Would I eat hakarl again? Sure. I actually enjoyed the fermented shark meat about as much as the Icelandic hot dog (awful chewy casing) and the popular local drink Skyr (awful acidic yogurt flavor.)

Where do the sharks come from?

Many environmentalists protest the presence of whale on Icelandic menus, arguing that it’s mostly tourists who eat whale and that killing the animals isn’t necessary.

As far as I can tell, there are no such protests over the shark, since shark remains (somewhat) popular among locals. No, most Icelanders don’t sit down to eat shark dinners every night, but most grocery stores sell bags of frozen fermented shark, so somebody must be eating it.

how to eat hakarl grocery store

The sharks are mostly “Greenland shark” – that’s the actual name of the species. The shark corpses are placed in a hole underground for at least six weeks to ferment and drain the poisonous juices that would make you sick if eaten raw.

Then, the shark is removed and hung to dry for four months or more. Eventually, it’s cut into cubes and sent to markets or restaurants. You can even visit a quirky museum (Bjarnarhöfn Shark Museum) to see the fermentation process in action.

Shark costs a lot at Icelandic restaurants. If you’re interested in trying it, a side of four cubes of hakarl went for $5 at Cafe Loki, which was the cheapest price I could find. Go to Cafe Loki if you’re looking for a cheap place to eat fermented shark in Iceland. Or just buy it in the grocery store.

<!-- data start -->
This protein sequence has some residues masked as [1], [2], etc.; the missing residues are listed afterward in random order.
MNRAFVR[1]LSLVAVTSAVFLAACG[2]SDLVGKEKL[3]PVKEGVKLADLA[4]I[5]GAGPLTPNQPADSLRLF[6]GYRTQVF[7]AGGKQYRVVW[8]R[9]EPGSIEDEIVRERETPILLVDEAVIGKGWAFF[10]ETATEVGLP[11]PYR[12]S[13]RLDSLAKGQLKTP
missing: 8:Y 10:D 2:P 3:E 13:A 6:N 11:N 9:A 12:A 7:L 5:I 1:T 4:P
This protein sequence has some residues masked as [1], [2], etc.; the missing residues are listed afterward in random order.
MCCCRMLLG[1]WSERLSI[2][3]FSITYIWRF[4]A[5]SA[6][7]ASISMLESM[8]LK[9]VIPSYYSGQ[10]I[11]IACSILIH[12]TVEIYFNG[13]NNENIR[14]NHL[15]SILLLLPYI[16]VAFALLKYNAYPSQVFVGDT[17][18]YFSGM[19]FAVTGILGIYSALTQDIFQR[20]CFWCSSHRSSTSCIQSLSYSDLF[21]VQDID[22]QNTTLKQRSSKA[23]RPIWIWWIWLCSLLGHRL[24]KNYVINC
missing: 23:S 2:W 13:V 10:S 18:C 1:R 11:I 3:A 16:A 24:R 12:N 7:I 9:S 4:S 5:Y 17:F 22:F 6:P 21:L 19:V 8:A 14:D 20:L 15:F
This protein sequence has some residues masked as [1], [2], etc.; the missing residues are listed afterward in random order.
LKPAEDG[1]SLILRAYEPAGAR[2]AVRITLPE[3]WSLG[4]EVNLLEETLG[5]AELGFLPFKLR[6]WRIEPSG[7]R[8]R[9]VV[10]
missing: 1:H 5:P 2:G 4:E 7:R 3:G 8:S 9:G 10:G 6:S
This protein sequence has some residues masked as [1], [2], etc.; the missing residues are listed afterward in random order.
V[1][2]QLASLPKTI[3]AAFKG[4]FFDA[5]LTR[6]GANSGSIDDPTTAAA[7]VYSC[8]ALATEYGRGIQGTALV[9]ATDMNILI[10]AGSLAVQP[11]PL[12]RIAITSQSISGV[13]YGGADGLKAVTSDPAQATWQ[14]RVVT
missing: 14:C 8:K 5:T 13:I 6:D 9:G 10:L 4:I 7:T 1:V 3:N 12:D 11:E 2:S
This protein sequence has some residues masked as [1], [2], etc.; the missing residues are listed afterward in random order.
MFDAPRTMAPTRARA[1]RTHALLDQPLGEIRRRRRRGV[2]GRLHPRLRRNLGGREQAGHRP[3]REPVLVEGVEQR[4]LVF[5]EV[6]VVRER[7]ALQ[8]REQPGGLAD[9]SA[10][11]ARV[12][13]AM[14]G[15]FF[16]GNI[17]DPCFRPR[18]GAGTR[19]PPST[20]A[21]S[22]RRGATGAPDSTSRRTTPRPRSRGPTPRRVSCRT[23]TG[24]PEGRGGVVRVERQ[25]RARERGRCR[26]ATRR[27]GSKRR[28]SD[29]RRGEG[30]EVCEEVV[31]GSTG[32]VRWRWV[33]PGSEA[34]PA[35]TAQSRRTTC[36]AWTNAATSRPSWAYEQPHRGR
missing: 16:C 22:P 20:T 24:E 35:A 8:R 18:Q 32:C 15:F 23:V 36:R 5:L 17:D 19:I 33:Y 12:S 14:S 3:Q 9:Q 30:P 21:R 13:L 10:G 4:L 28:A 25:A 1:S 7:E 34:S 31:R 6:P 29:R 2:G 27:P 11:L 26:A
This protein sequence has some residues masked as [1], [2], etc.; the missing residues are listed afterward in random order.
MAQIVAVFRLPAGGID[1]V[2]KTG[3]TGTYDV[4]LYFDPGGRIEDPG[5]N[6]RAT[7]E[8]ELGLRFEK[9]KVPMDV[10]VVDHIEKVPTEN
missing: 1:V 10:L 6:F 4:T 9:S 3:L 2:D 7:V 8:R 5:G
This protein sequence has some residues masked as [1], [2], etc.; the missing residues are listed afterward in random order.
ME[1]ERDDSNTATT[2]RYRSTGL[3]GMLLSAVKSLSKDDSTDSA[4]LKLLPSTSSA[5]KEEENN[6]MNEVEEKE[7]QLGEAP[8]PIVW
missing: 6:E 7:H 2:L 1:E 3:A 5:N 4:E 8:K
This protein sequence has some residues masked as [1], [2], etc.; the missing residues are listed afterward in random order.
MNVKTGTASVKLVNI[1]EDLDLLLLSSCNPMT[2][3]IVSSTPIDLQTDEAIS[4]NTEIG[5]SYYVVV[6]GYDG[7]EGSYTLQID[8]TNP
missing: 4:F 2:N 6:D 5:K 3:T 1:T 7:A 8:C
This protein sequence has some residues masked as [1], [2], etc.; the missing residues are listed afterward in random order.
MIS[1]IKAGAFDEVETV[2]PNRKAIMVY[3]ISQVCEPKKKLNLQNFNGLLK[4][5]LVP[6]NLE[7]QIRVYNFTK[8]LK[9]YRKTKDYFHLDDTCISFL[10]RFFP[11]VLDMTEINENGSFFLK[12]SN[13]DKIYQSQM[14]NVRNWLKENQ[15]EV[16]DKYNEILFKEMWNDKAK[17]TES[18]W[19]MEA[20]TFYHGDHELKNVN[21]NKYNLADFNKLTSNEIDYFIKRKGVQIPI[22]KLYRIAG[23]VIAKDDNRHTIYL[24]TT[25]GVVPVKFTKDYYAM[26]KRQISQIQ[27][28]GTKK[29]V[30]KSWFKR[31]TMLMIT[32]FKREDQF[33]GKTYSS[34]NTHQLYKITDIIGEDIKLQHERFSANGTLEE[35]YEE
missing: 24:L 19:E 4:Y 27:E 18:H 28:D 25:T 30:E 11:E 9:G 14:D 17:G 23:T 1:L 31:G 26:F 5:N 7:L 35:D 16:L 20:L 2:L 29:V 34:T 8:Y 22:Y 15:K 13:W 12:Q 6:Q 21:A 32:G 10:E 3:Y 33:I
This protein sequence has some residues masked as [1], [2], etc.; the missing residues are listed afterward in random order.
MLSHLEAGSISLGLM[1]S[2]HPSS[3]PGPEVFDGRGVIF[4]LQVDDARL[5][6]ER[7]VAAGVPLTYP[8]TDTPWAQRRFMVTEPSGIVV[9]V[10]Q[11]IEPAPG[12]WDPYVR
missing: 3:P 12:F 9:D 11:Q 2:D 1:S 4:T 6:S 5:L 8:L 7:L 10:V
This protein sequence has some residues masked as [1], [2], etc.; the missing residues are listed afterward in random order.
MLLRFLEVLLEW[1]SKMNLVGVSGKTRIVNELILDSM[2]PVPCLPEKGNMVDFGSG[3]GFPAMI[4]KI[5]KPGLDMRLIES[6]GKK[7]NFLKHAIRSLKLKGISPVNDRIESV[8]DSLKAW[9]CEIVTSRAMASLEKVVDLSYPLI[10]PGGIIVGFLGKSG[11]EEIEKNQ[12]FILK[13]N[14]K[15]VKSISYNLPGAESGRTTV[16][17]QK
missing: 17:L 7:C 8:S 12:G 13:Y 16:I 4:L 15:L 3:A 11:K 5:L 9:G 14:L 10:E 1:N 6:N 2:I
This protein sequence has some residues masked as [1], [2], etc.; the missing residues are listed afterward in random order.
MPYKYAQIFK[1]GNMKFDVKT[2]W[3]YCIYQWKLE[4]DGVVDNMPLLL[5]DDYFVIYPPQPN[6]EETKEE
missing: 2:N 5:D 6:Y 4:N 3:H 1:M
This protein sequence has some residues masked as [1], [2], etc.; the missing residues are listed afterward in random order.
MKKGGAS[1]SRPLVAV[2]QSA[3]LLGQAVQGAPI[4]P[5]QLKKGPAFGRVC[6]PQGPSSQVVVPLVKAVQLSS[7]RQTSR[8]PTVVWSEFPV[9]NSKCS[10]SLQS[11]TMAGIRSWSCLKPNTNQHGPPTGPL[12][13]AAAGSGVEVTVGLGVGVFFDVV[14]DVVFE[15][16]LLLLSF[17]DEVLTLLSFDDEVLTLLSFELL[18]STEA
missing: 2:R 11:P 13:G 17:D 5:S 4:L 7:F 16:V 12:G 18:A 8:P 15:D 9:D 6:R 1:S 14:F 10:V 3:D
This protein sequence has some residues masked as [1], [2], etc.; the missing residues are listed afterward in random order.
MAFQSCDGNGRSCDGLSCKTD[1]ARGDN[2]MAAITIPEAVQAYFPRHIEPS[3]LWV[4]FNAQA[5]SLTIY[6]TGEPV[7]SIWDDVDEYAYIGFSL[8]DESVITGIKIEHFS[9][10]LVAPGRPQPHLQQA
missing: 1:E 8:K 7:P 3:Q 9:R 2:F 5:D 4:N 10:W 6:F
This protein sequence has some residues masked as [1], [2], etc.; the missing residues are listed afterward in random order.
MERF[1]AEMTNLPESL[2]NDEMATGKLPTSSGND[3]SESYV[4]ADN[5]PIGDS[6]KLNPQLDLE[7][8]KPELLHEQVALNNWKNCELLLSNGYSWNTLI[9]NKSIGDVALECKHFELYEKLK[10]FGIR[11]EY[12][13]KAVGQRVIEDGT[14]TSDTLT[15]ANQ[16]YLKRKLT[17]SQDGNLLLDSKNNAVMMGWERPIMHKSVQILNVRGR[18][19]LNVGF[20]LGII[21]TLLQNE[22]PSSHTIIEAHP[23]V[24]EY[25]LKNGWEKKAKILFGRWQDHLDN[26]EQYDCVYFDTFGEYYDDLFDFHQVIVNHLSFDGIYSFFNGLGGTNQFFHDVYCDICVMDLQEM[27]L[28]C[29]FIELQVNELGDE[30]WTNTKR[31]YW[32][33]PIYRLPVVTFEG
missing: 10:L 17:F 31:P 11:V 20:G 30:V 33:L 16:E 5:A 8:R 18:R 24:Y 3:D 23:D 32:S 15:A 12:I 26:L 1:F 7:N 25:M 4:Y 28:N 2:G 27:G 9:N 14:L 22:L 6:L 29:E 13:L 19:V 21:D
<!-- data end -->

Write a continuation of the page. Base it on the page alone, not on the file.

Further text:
Would you try fermented shark meat?

1 thought on “Culinary Adventures: Eating Fermented Shark Meat (Hakarl) in Iceland”



    We have an animal, a shark, that to not die in frozen water uses urine in blood as a frozen protection (as your car). As many other animals of the artic seas does it. Which has a high Ammonia content. Ammonia is a basic element, not acidic.

    So, to eat it you need acidic elements to balance them and settle it down.

    We, in Spain, received from my youngest brother 400 grams of HAKARL, he spent for business reasons, the month of November 2018 in one of your nice east fijords.

    We tasted it as it is. The Anglo-Saxons and Americans over actuate, they exaggerate it a lot. It is a normal fish meat. Yes, you get the strong ammonia flavour, but that it is all. And the taste with a good vodka matches perfectly. You do not need to open the windows or eat it outside, because of the smell. Unless you are a weak person.

    To DOMESTICATE IT we did the following: for 200 grams
    1. Rinse it in abundant cold water, 5-6 times, and let it dry, use kitchen paper to dry it.
    2. Take a jar and put it inside
    3. Squeeze 2 lemons
    4. Cut 1 strong half old onion in thin slices,
    5. Cut 6 strong spicy vinegar green peppers, cut them in slices
    6. Put all in the jar
    7. Cover all with Perrins sauce, agitate it several times to have a good mix

    Then put it in the fridge in the upper level for a month.

    Take it with a good vodka as an aperitive, before lunch and dinner. It retains the same aftermath flavour as with the row one but not the nose strong ammonia effect.

    To make this recipe more Icelandic use your more acidic food elements to balance it. Beer vinegar, onions, yoghurt,…

    All the best.